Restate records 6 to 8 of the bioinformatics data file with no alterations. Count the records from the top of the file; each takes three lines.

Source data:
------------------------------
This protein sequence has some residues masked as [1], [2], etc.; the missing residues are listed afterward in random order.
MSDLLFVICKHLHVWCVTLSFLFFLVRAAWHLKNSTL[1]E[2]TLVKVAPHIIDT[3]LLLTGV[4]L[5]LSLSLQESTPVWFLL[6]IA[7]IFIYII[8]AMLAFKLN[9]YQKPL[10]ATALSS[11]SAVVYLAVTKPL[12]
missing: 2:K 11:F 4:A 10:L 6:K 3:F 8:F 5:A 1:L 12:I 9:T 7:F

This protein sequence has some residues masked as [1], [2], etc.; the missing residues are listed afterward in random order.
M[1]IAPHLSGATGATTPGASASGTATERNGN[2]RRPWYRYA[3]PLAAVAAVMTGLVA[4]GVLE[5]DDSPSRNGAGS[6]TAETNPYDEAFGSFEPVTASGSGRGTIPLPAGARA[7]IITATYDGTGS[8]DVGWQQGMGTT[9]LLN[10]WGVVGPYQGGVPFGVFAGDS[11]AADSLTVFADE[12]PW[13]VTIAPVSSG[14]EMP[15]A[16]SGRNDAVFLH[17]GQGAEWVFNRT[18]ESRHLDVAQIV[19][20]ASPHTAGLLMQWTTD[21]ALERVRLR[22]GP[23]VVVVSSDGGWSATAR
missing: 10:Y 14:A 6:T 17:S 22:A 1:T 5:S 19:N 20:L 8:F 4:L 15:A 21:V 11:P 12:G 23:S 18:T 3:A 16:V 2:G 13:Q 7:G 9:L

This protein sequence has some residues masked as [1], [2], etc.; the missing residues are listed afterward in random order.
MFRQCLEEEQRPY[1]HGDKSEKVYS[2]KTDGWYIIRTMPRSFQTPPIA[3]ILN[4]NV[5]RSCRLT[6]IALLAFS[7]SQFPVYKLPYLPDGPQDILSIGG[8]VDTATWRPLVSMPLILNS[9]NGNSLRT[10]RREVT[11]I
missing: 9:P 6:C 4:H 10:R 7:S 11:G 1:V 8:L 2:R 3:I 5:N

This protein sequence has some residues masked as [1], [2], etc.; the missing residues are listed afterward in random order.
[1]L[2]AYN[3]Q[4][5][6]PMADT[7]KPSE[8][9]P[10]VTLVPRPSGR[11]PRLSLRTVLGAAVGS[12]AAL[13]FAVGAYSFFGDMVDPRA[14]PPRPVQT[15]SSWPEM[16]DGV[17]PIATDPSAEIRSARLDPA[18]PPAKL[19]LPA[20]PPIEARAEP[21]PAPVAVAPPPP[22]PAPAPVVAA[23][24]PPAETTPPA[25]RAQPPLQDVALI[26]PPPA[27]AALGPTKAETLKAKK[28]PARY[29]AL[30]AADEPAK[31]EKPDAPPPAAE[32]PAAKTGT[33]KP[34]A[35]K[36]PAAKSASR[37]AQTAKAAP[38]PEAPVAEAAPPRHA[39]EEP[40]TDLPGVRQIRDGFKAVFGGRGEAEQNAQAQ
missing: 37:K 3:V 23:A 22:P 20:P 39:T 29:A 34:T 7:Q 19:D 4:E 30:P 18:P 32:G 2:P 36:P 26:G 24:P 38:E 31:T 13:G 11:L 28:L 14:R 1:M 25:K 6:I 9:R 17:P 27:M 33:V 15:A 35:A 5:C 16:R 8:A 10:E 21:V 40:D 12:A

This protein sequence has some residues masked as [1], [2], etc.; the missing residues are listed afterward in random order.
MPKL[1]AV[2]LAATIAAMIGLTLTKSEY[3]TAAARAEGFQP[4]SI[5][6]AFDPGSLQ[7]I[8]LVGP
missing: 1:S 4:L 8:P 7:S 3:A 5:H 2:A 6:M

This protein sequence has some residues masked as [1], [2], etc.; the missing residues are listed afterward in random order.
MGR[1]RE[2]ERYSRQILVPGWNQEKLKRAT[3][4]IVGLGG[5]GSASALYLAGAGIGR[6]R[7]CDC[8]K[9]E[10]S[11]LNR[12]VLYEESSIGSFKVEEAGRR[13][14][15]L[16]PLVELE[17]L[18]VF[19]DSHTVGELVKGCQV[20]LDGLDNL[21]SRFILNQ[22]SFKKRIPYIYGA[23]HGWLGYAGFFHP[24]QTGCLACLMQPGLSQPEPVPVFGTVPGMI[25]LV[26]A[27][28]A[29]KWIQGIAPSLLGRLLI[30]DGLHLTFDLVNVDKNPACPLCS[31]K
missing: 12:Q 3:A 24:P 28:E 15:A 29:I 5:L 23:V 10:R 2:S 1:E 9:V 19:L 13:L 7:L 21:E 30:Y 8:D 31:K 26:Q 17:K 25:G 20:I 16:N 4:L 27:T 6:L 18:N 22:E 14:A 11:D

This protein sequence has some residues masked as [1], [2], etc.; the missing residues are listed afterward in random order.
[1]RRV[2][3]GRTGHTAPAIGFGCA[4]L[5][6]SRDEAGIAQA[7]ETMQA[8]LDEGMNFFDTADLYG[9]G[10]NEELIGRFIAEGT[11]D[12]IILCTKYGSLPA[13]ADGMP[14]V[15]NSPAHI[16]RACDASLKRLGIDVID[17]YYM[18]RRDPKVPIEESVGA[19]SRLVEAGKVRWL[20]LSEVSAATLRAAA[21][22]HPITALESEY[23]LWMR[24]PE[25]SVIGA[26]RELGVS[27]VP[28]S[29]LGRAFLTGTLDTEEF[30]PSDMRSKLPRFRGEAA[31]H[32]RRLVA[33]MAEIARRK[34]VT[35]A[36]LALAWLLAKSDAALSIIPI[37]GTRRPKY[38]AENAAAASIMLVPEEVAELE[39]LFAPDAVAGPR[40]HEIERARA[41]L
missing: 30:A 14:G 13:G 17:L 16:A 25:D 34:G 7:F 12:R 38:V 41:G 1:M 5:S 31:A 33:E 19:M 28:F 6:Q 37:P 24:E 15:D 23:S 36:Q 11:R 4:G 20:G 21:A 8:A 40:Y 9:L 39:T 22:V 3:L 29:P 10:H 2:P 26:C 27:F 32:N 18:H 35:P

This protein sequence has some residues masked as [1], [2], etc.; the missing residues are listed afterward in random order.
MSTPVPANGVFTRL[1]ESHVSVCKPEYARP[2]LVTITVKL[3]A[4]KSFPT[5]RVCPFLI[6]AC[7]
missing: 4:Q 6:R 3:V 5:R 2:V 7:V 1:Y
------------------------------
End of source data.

This protein sequence has some residues masked as [1], [2], etc.; the missing residues are listed afterward in random order.
MGR[1]RE[2]ERYSRQILVPGWNQEKLKRAT[3][4]IVGLGG[5]GSASALYLAGAGIGR[6]R[7]CDC[8]K[9]E[10]S[11]LNR[12]VLYEESSIGSFKVEEAGRR[13][14][15]L[16]PLVELE[17]L[18]VF[19]DSHTVGELVKGCQV[20]LDGLDNL[21]SRFILNQ[22]SFKKRIPYIYGA[23]HGWLGYAGFFHP[24]QTGCLACLMQPGLSQPEPVPVFGTVPGMI[25]LV[26]A[27][28]A[29]KWIQGIAPSLLGRLLI[30]DGLHLTFDLVNVDKNPACPLCS[31]K
missing: 12:Q 3:A 24:P 28:E 15:A 29:I 5:L 23:V 10:R 2:S 1:E 9:V 19:L 13:L 7:L 21:E 30:Y 8:D 31:K 26:Q 17:K 25:G 20:I 16:N 4:L 27:T 6:L 18:N 22:E 14:A 11:D

This protein sequence has some residues masked as [1], [2], etc.; the missing residues are listed afterward in random order.
[1]RRV[2][3]GRTGHTAPAIGFGCA[4]L[5][6]SRDEAGIAQA[7]ETMQA[8]LDEGMNFFDTADLYG[9]G[10]NEELIGRFIAEGT[11]D[12]IILCTKYGSLPA[13]ADGMP[14]V[15]NSPAHI[16]RACDASLKRLGIDVID[17]YYM[18]RRDPKVPIEESVGA[19]SRLVEAGKVRWL[20]LSEVSAATLRAAA[21][22]HPITALESEY[23]LWMR[24]PE[25]SVIGA[26]RELGVS[27]VP[28]S[29]LGRAFLTGTLDTEEF[30]PSDMRSKLPRFRGEAA[31]H[32]RRLVA[33]MAEIARRK[34]VT[35]A[36]LALAWLLAKSDAALSIIPI[37]GTRRPKY[38]AENAAAASIMLVPEEVAELE[39]LFAPDAVAGPR[40]HEIERARA[41]L
missing: 30:A 14:G 13:G 17:L 16:A 25:D 34:G 7:F 12:R 38:V 41:G 1:M 5:S 31:A 33:E 19:M 28:F 6:Q 37:P 24:E 15:D 23:S 36:Q 11:R 4:G 20:G 21:A 8:A 40:Y 9:L 39:T 22:V 3:L 29:P 10:H 2:P 26:C 27:F 32:N 18:H 35:P

This protein sequence has some residues masked as [1], [2], etc.; the missing residues are listed afterward in random order.
MSTPVPANGVFTRL[1]ESHVSVCKPEYARP[2]LVTITVKL[3]A[4]KSFPT[5]RVCPFLI[6]AC[7]
missing: 4:Q 6:R 3:V 5:R 2:V 7:V 1:Y